Like we all need one more reason to love Congressman Ed Perlmutter. The hero people’s-rep today introduced a bill in the U.S. House that would ban the use of red-light cameras across the whole country.
Go, Ed, go.
Please, start here in Aurora. This paper is no fan of the funky contraptions designed only to rake in cash for cities and inflict tight grips and sphincters upon unlucky motorists who see the flash of light pass before their eyes and car windshields all across the country. Our own state lawmakers hasn’t found the temerity to take on such a substantial line-item budget number in almost every state in Colorado — Aurora included.
It’s hard to see how he could gain any traction on a bill like this since relatively mundane traffic matters are the purview of states. But, hey, Perlmutter is a lawyer, and like President Lincoln said, anything is possible with public sentiment, and impossible without it. And if you ask most folks, they’re seeing plenty of red over the damned things. They immediately bring the overwhelming question to mind when jerks are behind the wheel all over the country, “Where’s a cop when you need one?” Sitting on the other side of the camera, folks.
It takes a brave man to lift a finger to the camera as you pass by, or to naysayers on the U.S. House floor, or to finally do something in Congress that actually needs to be done.
Go, Ed, go.
— Dave Perry, editor
Here’s the release:
Perlmutter Introduces Legislation To Ban Red-Light And Radar Speeding Cameras
WASHINGTON, D.C. – Today, U.S. Rep. Ed Perlmutter (CO-07) introduced the “Prohibiting Automated Traffic Enforcement Act of 2015” to prohibit states, cities or other local governmental entities from utilizing automated red-light and radar speeding cameras for traffic enforcement purposes. The legislation includes an exception in school zones and work-construction zones. Automated traffic enforcement cameras have not sufficiently proven to reduce traffic safety and are primarily being used to generate revenue for municipalities to fill budget gaps.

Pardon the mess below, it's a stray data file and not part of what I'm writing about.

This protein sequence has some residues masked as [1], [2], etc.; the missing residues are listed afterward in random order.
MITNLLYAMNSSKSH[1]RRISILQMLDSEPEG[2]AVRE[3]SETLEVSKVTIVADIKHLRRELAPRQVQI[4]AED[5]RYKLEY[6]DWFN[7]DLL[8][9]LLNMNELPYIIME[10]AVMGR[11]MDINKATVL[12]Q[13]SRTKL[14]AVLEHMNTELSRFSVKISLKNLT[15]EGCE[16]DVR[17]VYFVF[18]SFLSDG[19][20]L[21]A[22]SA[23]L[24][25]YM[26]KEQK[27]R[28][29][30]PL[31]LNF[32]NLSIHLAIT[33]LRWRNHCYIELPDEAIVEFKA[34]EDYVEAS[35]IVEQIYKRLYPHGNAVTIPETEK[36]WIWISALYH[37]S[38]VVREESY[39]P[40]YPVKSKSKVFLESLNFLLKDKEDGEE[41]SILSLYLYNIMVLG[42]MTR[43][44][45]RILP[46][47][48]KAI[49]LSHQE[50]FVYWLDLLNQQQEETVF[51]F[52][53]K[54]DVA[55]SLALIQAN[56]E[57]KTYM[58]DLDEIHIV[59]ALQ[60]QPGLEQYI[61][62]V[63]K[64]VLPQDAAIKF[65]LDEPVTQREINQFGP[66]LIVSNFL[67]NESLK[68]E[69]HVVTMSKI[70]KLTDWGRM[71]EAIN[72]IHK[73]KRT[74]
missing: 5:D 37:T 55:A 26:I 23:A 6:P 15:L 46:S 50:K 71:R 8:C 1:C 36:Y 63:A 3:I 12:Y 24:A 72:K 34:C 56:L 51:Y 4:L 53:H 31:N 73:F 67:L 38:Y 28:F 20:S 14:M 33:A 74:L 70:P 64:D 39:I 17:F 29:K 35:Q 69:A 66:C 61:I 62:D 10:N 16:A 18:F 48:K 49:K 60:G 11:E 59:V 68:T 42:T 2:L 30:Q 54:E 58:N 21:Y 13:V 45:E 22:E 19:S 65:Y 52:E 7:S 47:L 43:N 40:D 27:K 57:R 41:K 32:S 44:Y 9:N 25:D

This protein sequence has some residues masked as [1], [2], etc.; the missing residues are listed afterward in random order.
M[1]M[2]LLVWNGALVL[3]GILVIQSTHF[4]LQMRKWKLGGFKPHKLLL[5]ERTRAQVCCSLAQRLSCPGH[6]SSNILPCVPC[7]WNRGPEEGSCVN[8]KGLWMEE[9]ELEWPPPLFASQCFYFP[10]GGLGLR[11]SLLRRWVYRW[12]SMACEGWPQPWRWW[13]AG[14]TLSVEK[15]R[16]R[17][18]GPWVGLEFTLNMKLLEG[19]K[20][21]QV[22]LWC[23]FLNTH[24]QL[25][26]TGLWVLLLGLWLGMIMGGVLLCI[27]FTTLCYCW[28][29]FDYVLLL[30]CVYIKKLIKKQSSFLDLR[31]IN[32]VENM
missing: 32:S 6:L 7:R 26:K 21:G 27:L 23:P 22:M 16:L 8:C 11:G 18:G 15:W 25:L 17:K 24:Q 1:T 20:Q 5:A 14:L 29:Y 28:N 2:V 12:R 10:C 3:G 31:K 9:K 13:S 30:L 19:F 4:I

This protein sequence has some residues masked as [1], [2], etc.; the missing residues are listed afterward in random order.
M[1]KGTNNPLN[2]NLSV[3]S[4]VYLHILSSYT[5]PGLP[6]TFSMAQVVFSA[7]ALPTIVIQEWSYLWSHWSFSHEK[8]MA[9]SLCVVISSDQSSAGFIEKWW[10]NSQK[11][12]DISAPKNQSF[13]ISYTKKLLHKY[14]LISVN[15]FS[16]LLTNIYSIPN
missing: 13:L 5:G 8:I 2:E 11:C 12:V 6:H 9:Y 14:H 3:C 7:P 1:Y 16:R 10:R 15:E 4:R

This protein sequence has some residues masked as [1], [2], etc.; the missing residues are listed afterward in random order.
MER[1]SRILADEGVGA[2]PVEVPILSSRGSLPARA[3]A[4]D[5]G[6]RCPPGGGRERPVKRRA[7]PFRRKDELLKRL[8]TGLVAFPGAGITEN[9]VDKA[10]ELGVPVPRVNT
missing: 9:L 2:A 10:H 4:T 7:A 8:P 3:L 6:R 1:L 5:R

“Police officers are the only sure way to apprehend seriously impaired, reckless or other dangerous drivers,” said Rep. Perlmutter. “All of us are concerned with reducing accidents and reckless driving but it is not evident photo radar cameras improve highway safety, reduce accidents or improve traffic flow.”
States across the country are implementing laws to curb or ban the use of automated traffic enforcement including Mississippi, New Jersey, and Maine among others. Several other states, including Colorado, are currently debating state legislation to curb their use.
“Automated traffic technology should be used for improving public safety purposes rather than local governments relying on these devices to generate revenue. My constituents tell me these cameras are excessive and seem to do little to improve public safety,” continued Perlmutter.
In August 2013, the University of Tennessee produced a study, titled “Some Measures for Sustaining Red Light Camera Programs and Their Negative Impacts”, looking at data from existing research on traffic at intersections in counties and states. The study found there is no consensus on whether cameras actually increase traffic safety, citing “dual, conflicting purposes” in the system. Additionally, Denver Auditor Dennis Gallagher noted in recent testimony before the State Affairs Committee at the Colorado State Legislature, the City of Denver “cannot demonstrate that either program has had a tangible impact on improving public safety.”